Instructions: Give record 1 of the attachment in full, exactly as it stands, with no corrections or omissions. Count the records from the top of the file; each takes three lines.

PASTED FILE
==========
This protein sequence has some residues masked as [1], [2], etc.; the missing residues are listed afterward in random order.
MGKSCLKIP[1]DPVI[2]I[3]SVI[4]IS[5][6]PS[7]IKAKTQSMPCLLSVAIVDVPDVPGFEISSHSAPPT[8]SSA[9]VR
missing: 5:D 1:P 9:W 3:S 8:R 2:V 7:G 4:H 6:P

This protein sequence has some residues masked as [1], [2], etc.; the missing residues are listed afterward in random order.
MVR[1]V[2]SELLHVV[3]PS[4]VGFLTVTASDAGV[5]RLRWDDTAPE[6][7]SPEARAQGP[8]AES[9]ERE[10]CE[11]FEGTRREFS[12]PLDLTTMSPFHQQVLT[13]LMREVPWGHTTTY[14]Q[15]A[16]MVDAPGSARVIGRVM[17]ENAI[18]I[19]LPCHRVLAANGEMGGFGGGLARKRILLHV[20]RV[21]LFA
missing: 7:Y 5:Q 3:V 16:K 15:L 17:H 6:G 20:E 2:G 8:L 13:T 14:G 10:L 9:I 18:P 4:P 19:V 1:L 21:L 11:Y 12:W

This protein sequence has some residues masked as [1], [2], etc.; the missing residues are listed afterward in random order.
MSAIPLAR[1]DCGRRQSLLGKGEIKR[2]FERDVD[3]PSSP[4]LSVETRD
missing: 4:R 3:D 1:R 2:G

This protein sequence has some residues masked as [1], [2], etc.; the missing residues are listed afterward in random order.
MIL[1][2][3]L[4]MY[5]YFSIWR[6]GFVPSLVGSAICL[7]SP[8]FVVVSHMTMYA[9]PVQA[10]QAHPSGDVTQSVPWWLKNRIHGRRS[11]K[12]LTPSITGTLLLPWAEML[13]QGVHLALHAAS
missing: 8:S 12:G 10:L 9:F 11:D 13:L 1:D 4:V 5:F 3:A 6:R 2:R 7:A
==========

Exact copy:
This protein sequence has some residues masked as [1], [2], etc.; the missing residues are listed afterward in random order.
MGKSCLKIP[1]DPVI[2]I[3]SVI[4]IS[5][6]PS[7]IKAKTQSMPCLLSVAIVDVPDVPGFEISSHSAPPT[8]SSA[9]VR
missing: 5:D 1:P 9:W 3:S 8:R 2:V 7:G 4:H 6:P